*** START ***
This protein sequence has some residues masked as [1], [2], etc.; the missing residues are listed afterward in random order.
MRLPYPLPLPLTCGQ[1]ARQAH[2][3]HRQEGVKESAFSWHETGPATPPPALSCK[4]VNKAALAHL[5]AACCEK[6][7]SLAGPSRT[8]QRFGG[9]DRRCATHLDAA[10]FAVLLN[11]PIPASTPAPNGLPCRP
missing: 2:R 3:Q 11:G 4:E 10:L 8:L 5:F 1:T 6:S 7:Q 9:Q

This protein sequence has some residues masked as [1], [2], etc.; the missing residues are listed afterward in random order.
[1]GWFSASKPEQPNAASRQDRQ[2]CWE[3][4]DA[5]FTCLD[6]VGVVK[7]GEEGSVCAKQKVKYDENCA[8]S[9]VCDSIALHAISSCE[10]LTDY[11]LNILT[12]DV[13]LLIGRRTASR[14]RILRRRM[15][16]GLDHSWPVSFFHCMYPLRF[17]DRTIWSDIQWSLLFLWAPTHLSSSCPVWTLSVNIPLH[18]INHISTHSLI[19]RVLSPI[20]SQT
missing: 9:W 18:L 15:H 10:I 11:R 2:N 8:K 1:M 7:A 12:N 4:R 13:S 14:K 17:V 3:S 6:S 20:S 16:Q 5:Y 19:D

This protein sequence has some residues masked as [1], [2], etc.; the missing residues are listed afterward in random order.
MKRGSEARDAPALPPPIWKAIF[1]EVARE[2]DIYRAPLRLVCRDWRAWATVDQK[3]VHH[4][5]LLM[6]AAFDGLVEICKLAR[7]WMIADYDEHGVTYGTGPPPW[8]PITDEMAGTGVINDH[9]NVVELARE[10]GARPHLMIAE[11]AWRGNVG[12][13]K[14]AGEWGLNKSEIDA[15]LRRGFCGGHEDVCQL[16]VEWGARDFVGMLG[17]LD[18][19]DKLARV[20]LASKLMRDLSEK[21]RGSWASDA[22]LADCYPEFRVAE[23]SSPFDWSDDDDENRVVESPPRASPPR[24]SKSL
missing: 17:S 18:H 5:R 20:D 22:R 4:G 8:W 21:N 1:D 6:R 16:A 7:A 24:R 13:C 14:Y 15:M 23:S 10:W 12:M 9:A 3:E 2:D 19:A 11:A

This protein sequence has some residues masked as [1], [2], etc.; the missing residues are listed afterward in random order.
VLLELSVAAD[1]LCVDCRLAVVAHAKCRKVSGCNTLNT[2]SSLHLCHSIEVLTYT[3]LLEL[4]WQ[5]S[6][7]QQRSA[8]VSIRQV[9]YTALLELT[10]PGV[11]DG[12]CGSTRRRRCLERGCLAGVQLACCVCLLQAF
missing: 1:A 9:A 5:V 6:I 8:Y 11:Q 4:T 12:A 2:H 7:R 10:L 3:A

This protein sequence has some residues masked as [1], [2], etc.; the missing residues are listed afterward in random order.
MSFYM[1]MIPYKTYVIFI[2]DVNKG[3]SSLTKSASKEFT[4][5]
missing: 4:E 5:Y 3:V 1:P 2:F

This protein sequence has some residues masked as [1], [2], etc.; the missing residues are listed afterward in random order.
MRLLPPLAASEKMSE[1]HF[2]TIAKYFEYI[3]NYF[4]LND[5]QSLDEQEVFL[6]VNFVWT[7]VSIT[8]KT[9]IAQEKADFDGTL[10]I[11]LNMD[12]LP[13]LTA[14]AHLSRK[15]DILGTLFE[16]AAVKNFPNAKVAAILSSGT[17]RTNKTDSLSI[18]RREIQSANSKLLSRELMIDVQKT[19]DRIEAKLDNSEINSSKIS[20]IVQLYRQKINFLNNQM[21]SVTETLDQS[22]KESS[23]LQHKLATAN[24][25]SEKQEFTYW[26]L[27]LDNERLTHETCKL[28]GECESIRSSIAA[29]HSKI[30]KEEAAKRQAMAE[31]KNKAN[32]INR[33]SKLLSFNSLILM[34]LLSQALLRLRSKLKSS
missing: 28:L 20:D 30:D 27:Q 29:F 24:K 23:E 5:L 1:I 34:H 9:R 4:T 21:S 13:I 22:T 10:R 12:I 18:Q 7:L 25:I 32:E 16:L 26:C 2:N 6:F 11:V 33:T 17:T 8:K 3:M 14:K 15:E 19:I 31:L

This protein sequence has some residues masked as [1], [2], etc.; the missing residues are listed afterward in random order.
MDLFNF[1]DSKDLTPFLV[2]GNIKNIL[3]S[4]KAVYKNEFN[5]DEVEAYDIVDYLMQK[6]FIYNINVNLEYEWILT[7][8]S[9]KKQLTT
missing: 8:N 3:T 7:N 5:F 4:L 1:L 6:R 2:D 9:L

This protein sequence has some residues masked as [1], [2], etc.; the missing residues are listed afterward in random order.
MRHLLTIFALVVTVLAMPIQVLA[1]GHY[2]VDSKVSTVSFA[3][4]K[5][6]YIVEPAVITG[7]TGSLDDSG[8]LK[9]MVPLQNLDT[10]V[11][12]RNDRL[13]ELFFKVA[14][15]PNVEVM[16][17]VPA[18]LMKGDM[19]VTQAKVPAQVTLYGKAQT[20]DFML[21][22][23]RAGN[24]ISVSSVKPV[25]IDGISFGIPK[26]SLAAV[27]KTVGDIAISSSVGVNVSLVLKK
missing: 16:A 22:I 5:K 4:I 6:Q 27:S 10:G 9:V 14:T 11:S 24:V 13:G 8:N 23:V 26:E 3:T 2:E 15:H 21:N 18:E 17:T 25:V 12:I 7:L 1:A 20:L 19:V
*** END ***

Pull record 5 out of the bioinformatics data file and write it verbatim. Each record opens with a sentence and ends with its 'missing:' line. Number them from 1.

This protein sequence has some residues masked as [1], [2], etc.; the missing residues are listed afterward in random order.
MSFYM[1]MIPYKTYVIFI[2]DVNKG[3]SSLTKSASKEFT[4][5]
missing: 4:E 5:Y 3:V 1:P 2:F